The participation of LRS in the National Convention on Judicial Reform and Accountability to be held on 10th and 11th March in New Delhi is welcome.It is also heartening to see that LRS is listed as one of the Sponsoring Organizations and

a representative has been invited to make a presentation in the `Values and Attitude of the Judiciary towards the Poor’.

However, the background paper entitled `Reclaiming the Judicial System in India’ is less than satisfactory. In order to make a dent on the prevailing situation one has to go far beyond the mandate laid out in this paper. One definition of `reclaim’ from a standard on-line dictionary reads `to claim or demand the return or restoration of, as a right, possession, etc.’ Therefore to say that the Judicial System is to be reclaimed presumes that it once did belong. What is lacking also here is to who did it belong and how did it get here in the first place? It would be a truism to say that the Judicial system that is in place in the country is the continuation of the system that was instituted by colonial Britan. Indeed, the judiciary is a wing of the state that is, inter alia, supposed to maintain checks and balances on the system and to ensure that the laws of the land are respected, and in the event that the laws of the land are violated, the violators be brought to book. Indeed, the judiciary would find itself powerless to be anything but ‘anti-poor’ if the laws of the land are thus. One would say that such anti-poor activities of the Judiciary which is one of the thrust areas of the background paper is something positive as it is in the letter and spirit of many of the laws of the country!

The background paper does not recognize the fact that the ruling elites in India today have embarked on a course of emerging as an economic and military power, which has several consequences. The development of metro areas to suit the needs of these elites is a foregone conclusion. The references to Shanghai and Singapore that are frequent in the media has a definite content — the poor shall be pushed out of sight and out of mind, and the cities becomes ultra-modern posh metropolises. The laws on the books deem it such, and to lay the blame on the doorstep of the Judiciary for carrying out ‘anti-poor’ activities is only touching the tip of the gigantic iceberg that is the polity of the present day elites.

Therefore, one cannot shy away from the question of the law in the land and from where it comes. The Judiciary is one of the important creations of British Rule when they took over India as a crown possession. One of the important aims of the laws of the land was to ensure the supremacy of British interests in India, the the Judiciary as the arbiter of disputes between individuals, parties, and indeed the State and its subjects. After the transfer of power to the ruling elites of India in 1947, the Judiciary’s role has been to defend the supremacy of private property and its interests. The points of the background paper on judicial delays, plight of undertrials, the lack of accessibility of judicial redressal to the poor and needy are all beyond dispute. The important points missed in the background paper include the violation of rights of individuals, groups, and the nations that constitute India, to all of which the Judiciary is a willing or unwilling party. If the law so deems that there shall be ‘fast-track’ TADA courts, willy-nilly even after the scrapping of TADA, what choice does the Judiciary have but to go along? If today the Armed Forces Special Powers Act has on its books the provision that there can be arbitary detentions and arrests and searches, how shall the Judiciary deal with this except to go along with the provisions of the law? Indeed, if there are so many laws on the books that are openly anti-labour, e.g., the Essential Services Maintenence Act, how shall the working people meet their needs of justice if there are so many shackles on their feet? Why is it that despite the fact that all these laws violate the principle of natural justice, they continue to be on the books? What is to free the Indian people from such repressive laws? How is it that security forces around the country can merrily liquidate individuals here in the name of combating terrorism, and there in the naming of combating naxalism, and elsewhere in the namely of crushing insurgency? Should these not take precedence before, or at the very least concurrence with debating the question of Judicial Reform as the primary question facing the people at this time? In light of these examples, thinking individuals and parties must ask can mere Judicial Reforms get the beacon of justice to the Indian people, or is it that the latter can result only from a thorough going transformation of Indian society.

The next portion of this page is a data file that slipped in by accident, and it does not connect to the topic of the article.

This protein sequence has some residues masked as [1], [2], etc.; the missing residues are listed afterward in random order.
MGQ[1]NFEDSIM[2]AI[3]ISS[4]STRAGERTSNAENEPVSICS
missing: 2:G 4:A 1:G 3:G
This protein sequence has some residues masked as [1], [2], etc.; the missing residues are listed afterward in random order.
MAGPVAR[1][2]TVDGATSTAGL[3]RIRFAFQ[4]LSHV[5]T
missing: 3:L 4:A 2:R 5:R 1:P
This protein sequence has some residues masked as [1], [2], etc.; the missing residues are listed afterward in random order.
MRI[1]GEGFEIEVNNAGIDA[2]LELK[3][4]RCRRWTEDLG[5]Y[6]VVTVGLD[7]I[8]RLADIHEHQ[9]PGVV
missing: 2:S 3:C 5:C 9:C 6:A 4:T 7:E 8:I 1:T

One other matter to deal with is the question of why despite so many years of supposed independence, why the Indian mind is still trapped in Eurocentric notion of rights of individuals and of peoples. What was the notion of rights and duties inherent in Indian society, and the concomitant notion of justice? Do we not require modern and engaging definitions of all these concepts that will free the people of India from their condition of enslavement?

It is my fervent hope that the National Convention will be a place where many of the issues raised in this submission to the ‘Views’ section of the LRS page will be actively debated.

by B. Ananthanarayan

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